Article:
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Post by ekerazha » Mon Jan 03, 2011 3:07 am

SapporoGuy wrote:@ once again
I don't know many hosting services that support inno db for mysql and to add to the fun.
Every hosting service that I've used in the last 6 years allows for InnoDB tables.
However, you can easily check if InnoDB is available.

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Post by SapporoGuy » Mon Jan 03, 2011 3:24 am

theoretically, yes.

I'm not as knowledgeable as Xsecrets on the db side of things so ...
But I'd still imagine that a fair number of the sql queries might not work due to slight differences between the various DB distros.

@ ekerazha
What do you need to change to make the current sql queries support Inno DB?
I don't have the time at the moment to google and study this and you seem to know the difference.
Could you educate me?

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Post by ekerazha » Mon Jan 03, 2011 3:41 am

SapporoGuy wrote: What do you need to change to make the current sql queries support Inno DB?
Basically nothing, but avoid things like COUNT(*) queries without WHERE clause, because they are slow on InnoDB (I don't know if OpenCart uses them).
Also, you have to change something if you want to take advantage of things like transactions, using START TRANSACTION, COMMIT etc. statements.

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Post by Qphoria » Mon Jan 03, 2011 3:48 am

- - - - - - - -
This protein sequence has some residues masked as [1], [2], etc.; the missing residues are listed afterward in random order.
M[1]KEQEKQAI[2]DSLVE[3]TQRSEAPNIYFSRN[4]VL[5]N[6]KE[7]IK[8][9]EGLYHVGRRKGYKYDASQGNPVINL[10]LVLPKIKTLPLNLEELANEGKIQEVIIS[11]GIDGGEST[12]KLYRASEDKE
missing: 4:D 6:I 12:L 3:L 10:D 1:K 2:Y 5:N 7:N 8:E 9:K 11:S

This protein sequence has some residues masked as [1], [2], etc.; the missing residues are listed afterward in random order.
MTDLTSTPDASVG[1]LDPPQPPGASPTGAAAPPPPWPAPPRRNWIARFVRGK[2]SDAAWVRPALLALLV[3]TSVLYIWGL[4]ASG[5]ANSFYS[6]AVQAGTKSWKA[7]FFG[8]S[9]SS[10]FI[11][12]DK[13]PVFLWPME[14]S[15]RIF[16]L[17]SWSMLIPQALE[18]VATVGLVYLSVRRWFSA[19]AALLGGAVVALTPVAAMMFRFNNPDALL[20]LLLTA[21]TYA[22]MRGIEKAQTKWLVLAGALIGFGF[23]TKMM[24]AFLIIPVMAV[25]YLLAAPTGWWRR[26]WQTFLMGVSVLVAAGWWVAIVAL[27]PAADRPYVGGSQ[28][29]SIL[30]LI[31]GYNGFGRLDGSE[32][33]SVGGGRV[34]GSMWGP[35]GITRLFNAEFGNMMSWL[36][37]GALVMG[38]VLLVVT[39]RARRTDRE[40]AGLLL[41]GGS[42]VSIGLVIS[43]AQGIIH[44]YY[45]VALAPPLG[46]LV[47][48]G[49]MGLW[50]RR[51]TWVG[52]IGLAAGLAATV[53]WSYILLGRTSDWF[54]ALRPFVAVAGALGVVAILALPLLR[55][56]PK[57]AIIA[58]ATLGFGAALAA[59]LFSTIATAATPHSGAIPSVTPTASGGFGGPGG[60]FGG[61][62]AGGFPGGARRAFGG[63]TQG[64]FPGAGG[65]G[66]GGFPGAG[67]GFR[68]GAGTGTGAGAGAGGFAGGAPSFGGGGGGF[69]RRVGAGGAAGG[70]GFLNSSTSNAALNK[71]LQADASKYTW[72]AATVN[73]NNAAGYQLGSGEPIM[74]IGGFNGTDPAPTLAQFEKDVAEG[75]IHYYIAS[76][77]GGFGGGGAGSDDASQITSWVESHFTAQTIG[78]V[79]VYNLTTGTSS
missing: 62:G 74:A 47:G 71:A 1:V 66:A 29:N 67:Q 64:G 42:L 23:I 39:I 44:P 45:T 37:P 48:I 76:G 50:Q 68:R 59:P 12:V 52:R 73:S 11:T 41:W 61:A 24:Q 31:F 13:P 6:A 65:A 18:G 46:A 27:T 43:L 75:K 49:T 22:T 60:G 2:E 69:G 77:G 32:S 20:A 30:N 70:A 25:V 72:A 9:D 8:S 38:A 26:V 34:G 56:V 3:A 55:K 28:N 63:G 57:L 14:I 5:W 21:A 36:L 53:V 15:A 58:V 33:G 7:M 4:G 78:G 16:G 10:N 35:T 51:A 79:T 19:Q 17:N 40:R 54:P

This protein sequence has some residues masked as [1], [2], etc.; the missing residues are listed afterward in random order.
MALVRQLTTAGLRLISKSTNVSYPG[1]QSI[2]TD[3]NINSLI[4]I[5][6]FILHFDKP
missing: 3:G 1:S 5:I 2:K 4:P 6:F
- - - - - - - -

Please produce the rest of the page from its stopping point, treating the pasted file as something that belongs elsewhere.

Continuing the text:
opencart does use both of those

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Post by ekerazha » Mon Jan 03, 2011 3:53 am

Qphoria wrote:opencart does use both of those
What?

E.G.

SELECT COUNT(*) FROM table WHERE value=1 <--- OK

SELECT COUNT(*) FROM table <--- Very slow on InnoDB, COUNT(*) without WHERE clause

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Post by Qphoria » Mon Jan 03, 2011 4:08 am

oh.. no .. opencart doesn't do any select count without a where clause so that would be ok

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Post by Xsecrets » Mon Jan 03, 2011 4:17 am

Qphoria wrote:opencart suports many dbs technically.. look in the db folder.. there are different classes for db.. at the moment none of them are working except mysql but it should (theoretically) be as simple as setting up the main class for the individual db
well yes the classes are there, but I'm 99% certain that if you tried to use it on another db things would break all to pieces. I'm not overly familiar with other db systems, but I'm fairly certain that many of the db queries are using mysql specific syntaxes.

I guess this is where the pdo crap and abstraction or active record would come in, but that would be a nightmare to code.

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Post by Qphoria » Mon Jan 03, 2011 4:20 am

Not really sure to be honest.. most syntax is the same for basic queries in all dbs that I've used professionally (oracle, sybase, sql) but haven't tried opencart with other DBs to know for sure.

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Post by Xsecrets » Mon Jan 03, 2011 4:31 am

Qphoria wrote:Not really sure to be honest.. most syntax is the same for basic queries in all dbs that I've used professionally (oracle, sybase, sql) but haven't tried opencart with other DBs to know for sure.
true if all your queries are purely standard, It's been a long time since I looked into what all is part of the standard, since I pretty much only use mysql, but I'm pretty sure some of the stuff used heavily is not standard.